India tiger attack in Sundarbans
Indian forest guards and workers travel on a boat to collect statistics related to tigers during a week-long tiger census in the core area of Sundarbans Tiger Reserve, about 130 km (81 miles) south of Kolkata Reuters

A man fishing crabs in a creek in the vast Sundarbans National Park in eastern India was snatched off the boat and killed by a tiger.

The incident happened at dawn on Thursday, when the 62-year-old victim was fishing in one of the creeks in the vast mangrove forest renowned for its bio-diversity and tiger population.

As Sushil Majhi, along with his son and daughter, rowed up the creek looking for catch, a Bengal tiger that stalked the group jumped onto the boat.

The tiger pounced on Sushil, who was sitting in the middle of the boat, in a flash.

"Suddenly, my sister cried out: 'Dada, bagh (tiger)'. I was stunned, and my body froze. All I saw a flash of yellow. It took me a moment to register the gruesome sight before me. My father was completely buried under the beast," Sushil's son Jyotish told the Times of India.

Jyotish and his sister attacked the tiger with a stick and a weapon used for clearing foliage but the beast held on to its quarry.

The tiger, one of about 250 Bengal tigers living in the Indian half of the sprawling Unesco World Heritage Site, bit the man on his neck and swung his body on to its back and leapt out of the boat, disappearing into the forest.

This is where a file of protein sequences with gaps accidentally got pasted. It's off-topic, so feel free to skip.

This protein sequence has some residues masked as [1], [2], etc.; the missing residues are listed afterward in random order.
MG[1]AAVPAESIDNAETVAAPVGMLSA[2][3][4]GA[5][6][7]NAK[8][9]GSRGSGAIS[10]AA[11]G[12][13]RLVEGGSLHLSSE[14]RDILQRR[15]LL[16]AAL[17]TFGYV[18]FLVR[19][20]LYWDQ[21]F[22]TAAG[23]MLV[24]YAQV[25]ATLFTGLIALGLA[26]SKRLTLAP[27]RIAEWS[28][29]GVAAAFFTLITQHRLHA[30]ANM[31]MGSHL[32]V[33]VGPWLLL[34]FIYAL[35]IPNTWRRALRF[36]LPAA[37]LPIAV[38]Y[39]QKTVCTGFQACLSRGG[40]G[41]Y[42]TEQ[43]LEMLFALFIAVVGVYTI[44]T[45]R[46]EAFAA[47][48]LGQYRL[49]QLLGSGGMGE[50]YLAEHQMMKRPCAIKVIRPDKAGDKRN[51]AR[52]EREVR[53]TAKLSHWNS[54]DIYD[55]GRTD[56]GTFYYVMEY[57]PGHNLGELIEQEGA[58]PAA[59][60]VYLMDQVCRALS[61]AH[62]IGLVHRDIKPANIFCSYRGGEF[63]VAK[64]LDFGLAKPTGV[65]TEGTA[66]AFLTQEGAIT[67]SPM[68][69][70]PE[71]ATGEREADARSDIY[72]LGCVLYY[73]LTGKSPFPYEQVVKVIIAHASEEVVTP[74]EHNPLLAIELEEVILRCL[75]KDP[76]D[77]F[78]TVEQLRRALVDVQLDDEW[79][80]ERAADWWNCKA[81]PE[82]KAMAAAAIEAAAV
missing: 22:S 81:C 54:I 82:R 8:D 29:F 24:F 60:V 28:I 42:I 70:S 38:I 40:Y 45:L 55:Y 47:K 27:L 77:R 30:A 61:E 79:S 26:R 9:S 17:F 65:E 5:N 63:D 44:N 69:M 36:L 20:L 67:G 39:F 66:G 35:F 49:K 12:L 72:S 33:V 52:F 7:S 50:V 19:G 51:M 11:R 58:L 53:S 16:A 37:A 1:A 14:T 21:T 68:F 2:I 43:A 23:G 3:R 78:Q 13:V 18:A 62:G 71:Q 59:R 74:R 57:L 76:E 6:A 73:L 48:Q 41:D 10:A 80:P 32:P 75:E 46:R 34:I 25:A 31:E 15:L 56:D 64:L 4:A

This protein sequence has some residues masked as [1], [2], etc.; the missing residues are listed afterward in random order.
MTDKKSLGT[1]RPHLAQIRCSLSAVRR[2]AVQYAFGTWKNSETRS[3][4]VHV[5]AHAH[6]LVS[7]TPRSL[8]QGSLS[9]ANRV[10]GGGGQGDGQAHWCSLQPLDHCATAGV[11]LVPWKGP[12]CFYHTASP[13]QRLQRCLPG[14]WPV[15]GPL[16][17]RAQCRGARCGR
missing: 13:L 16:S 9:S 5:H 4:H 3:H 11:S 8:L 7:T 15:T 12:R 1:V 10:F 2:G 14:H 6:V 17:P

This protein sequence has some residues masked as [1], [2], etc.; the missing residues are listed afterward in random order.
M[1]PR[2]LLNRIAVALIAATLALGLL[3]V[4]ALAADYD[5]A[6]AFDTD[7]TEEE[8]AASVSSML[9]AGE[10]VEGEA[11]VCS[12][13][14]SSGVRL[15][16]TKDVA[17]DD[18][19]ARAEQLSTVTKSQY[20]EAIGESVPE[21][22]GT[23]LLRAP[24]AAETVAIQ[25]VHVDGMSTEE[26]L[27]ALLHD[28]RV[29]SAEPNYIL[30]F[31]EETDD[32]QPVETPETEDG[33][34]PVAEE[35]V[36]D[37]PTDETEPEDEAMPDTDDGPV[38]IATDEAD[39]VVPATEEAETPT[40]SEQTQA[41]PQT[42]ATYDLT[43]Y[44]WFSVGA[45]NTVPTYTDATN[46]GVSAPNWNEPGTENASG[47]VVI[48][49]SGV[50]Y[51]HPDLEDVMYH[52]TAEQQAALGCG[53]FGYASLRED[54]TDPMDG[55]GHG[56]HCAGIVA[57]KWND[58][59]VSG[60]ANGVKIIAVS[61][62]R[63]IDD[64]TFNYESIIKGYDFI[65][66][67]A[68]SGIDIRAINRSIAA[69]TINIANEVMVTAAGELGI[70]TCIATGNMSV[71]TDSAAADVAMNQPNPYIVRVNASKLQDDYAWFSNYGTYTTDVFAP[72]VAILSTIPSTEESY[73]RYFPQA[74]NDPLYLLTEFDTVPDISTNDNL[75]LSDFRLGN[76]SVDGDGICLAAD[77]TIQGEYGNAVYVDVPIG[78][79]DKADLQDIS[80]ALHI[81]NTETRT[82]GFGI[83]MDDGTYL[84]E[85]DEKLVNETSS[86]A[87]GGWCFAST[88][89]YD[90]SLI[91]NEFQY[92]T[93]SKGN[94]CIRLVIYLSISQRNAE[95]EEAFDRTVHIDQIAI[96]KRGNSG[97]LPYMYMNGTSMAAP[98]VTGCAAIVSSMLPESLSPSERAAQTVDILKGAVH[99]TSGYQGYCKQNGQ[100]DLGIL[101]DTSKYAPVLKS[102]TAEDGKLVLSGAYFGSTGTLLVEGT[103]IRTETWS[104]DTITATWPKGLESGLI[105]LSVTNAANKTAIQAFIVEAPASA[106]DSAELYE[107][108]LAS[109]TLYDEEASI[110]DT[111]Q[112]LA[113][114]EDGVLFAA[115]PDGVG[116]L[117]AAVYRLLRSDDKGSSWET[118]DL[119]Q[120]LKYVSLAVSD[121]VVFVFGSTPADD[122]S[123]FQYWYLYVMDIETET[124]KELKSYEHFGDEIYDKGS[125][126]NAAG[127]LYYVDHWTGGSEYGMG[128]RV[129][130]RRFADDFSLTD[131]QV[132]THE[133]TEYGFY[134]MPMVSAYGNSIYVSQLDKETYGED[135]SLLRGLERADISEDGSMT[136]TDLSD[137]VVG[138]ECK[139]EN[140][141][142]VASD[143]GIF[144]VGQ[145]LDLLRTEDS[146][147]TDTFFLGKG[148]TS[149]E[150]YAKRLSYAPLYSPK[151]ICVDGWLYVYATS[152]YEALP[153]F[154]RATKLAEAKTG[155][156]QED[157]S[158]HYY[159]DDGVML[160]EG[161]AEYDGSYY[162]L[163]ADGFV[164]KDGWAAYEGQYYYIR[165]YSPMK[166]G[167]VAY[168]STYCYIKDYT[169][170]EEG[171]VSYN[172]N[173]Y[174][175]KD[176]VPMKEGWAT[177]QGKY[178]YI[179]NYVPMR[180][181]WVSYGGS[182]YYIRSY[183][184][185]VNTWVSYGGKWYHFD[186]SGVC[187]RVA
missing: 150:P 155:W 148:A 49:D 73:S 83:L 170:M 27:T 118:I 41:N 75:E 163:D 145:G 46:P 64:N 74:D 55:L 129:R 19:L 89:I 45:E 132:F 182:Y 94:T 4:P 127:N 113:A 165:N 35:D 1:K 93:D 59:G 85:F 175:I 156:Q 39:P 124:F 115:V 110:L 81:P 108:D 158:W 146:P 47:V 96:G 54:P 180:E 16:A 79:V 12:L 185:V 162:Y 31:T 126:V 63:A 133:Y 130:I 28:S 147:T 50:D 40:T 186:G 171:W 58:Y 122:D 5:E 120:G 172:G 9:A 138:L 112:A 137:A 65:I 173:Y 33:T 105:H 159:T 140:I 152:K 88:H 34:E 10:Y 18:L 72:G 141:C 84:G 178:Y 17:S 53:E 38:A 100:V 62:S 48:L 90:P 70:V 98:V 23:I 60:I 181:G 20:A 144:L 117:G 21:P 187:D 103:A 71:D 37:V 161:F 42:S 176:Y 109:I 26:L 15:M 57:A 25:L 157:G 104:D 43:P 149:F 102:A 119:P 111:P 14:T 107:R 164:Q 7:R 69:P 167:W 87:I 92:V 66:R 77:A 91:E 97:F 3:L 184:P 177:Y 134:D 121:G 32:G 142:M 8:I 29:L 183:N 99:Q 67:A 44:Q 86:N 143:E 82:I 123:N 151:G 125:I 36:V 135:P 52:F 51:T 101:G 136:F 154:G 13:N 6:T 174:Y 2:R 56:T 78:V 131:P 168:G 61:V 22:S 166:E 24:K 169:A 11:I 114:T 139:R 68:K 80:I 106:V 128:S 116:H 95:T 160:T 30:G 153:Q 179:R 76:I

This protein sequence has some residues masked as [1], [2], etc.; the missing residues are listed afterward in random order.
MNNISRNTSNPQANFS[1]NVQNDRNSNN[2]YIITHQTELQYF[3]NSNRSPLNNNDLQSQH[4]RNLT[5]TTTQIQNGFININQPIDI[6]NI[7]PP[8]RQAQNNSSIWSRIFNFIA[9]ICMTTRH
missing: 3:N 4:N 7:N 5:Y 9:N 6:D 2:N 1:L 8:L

"It jumped off and landed on the bank in one giant leap. We saw it disappear into the jungle with my father still in its jaws," Jyotish said.

They raised an alarm and fishermen from nearby areas gathered at the spot. But they did not chase the tiger into the wild, and it is unlikely that the victim's remains will ever be recovered.

Sushil is the fourth person to be killed by tigers in the Sundarbans this year.

Sunderbans authorities confirmed the incident and said it happened in a prohibited area. "Fishing is banned in the forests where the incident took place," said Sundarbans Tiger Reserve field director Soumitra Dasgupta, according to the ToI.

Tiger Widows

Sundarbans is a network of estuaries, tidal rivers, and creeks spread over roughly 3,860 square miles (10,000 square km), about three-fifths of which is in Bangladesh, according to the Encyclopaedia Britannica.

There are an estimated 500 Royal Bengal tigers in the reserve. According to Bangladeshi authorities, about 60 people are killed by tigers every year in their side of the vast swamp.

Tiger attacks have become common in recent years as animal habitats shrank because of human activity. Now every village in the marshland has women referred to as "tiger widows".

According to, tigers swim up to three miles at a stretch to reach villages in search of food. They also prey on the men who enter the forest to find food and firewood. "They attack the strongest of the men first going straight for the neck. They may take a second and third victim also."